The mainstream vision these days is even farther away from the command-line. Consider any of the recent Iron Man or Avengers movies. Three-dimensional holographic displays with users shoving pieces of the display out of the way or dragging them into the center. Hand gestures in free space. Even when a keyboard does make an occasional appearance, it’s part of those holograms rather than something physical. Perhaps, at some point, there will be a brief appearance by a rectangular window filled with scrolling text, more as a nod to “that’s how computers used to be” than anything else.
A few weeks ago I was reading an article about another piece of Windows malware. The malware didn’t do anything particularly nasty, but it was very difficult to get rid of. The author offered a solution that could be used until the various malware-removal tools catch up. The solution involved pulling up the Windows command-line interface and typing a sequence of commands, the last one being quite cryptic and complex.
I’m not singling out Microsoft here. There are occasionally times when I want to change some aspect of my Mac’s configuration that requires resorting to the command line. Apple’s technical support site openly – if not exactly cheerfully – tells you that there’s no way to make that particular change through the graphical user interface. You have to type instructions in a text window.
I’m an old guy and worked with computers back in the day when the command line was almost all there was for interactive computing,2 so command lines don’t bother me. It does surprise me, though, that after all these years both Windows and Mac OSX still have occasional chores that can only be done from the command-line. After all, both Apple and Microsoft have poured enormous amounts of money and time into reproducing the basic functions of the command line and command line scripting while hiding those things from their users.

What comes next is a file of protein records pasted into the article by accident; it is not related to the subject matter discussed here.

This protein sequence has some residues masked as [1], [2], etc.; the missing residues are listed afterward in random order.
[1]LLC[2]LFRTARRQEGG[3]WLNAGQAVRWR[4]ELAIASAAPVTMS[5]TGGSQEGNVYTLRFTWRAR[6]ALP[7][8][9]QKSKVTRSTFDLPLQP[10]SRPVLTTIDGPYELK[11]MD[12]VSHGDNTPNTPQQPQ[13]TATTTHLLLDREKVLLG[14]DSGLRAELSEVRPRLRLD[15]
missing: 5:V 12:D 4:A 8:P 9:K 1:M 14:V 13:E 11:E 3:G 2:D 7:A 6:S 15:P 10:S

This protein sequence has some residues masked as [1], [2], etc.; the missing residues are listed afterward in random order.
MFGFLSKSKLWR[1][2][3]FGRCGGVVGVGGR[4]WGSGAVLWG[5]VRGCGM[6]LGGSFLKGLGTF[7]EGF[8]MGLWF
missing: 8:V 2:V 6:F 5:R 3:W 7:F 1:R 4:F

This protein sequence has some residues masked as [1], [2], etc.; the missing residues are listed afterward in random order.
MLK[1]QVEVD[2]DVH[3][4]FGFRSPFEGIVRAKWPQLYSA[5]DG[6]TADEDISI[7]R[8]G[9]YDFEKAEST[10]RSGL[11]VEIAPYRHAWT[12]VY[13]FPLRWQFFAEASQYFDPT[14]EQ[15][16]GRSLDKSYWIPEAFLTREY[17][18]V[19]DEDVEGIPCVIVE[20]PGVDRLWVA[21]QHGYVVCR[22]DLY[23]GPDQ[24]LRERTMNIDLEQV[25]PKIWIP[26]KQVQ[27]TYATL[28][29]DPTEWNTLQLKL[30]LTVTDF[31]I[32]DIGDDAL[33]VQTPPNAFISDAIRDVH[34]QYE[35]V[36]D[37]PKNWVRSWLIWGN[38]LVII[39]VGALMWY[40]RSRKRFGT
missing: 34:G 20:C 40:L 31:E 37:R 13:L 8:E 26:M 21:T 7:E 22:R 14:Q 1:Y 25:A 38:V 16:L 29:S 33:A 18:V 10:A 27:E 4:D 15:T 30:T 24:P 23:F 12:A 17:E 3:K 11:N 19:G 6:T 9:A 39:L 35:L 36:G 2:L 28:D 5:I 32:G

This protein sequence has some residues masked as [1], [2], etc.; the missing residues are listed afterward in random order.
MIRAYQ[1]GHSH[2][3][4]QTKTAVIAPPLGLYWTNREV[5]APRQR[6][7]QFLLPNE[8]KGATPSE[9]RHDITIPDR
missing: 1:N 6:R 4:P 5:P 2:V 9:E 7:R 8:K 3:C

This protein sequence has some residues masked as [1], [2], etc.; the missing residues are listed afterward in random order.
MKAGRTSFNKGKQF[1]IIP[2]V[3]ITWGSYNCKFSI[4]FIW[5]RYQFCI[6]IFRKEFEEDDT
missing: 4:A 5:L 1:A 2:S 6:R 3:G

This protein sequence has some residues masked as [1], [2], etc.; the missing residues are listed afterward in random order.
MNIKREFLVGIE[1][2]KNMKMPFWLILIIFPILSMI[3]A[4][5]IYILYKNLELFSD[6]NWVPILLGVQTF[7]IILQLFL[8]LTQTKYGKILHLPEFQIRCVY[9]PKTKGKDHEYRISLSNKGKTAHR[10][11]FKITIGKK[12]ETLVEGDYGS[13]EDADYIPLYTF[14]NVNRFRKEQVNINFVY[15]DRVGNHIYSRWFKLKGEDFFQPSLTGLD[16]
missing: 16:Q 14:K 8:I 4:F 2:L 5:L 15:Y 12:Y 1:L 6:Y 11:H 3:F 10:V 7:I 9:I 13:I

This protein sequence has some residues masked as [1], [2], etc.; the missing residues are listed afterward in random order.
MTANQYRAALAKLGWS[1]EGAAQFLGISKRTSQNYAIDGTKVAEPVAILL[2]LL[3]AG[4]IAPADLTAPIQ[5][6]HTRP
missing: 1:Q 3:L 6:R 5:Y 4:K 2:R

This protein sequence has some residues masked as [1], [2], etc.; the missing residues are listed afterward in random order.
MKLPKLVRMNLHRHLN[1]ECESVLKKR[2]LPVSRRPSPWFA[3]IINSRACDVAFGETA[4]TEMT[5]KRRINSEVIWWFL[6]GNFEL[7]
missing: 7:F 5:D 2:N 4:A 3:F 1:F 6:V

None of radio, or movies, or television has killed off books. You’re reading this on a medium that is basically smarter paper. There are some things where text is simply the superior medium. There are always going to be chores where the easy way to tell the computer what to do is simple text. I expect that the command line will outlast me.
Image credits: Front page and the Texas/New Mexico prism map by the author. The glasses scene from Wikimedia Commons.Notes:
Povrayis available for most operating systems, including the source code if you’re inclined that way. The description of the “glasses” scene is available for download (large .zip file). On an old clunky dual-core Linux laptop, with all the rendering bells and whistles enabled, generating a somewhat larger version of this image takes about five days. [↩]
- Even then, not the only way. Sometime around 1973 the University of Nebraska where I was studying acquired a PLATO IV terminal. The PLATO IVs, connected to a mainframe at the University of Illinois, provided a graphical user interface for educational software. Also Empire, generally acknowledged as the first real-time multi-player shoot-em-up graphics-based space-battle game. Xerox PARC borrowed some of their ideas from the PLATO system. [↩]